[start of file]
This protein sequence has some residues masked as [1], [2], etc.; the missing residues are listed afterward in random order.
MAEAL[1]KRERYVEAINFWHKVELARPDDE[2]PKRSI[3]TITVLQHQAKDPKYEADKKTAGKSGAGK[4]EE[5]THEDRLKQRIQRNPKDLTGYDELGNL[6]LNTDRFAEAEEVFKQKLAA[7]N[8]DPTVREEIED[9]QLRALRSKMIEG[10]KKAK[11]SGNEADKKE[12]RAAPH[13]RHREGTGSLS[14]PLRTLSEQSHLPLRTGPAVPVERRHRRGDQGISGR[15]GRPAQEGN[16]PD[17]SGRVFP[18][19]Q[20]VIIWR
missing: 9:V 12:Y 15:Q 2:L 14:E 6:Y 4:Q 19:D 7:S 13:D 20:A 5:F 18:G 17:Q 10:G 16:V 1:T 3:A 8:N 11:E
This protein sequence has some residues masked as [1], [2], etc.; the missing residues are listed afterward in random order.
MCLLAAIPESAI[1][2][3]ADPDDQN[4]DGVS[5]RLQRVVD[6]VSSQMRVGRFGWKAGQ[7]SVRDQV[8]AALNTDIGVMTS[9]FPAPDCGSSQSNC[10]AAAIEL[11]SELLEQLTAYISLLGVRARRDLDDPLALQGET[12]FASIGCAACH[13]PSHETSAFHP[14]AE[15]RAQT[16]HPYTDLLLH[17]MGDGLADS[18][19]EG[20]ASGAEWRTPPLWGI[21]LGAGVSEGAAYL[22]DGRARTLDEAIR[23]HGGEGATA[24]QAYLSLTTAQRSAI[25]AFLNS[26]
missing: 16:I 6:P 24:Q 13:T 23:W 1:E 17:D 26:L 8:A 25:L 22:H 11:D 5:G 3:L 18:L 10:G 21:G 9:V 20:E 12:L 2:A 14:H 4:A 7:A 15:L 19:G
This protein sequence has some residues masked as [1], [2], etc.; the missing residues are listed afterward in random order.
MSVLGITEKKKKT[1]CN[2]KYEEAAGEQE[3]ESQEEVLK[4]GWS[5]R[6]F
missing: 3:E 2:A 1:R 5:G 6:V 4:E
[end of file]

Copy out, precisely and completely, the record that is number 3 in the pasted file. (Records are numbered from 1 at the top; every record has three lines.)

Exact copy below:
This protein sequence has some residues masked as [1], [2], etc.; the missing residues are listed afterward in random order.
MSVLGITEKKKKT[1]CN[2]KYEEAAGEQE[3]ESQEEVLK[4]GWS[5]R[6]F
missing: 3:E 2:A 1:R 5:G 6:V 4:E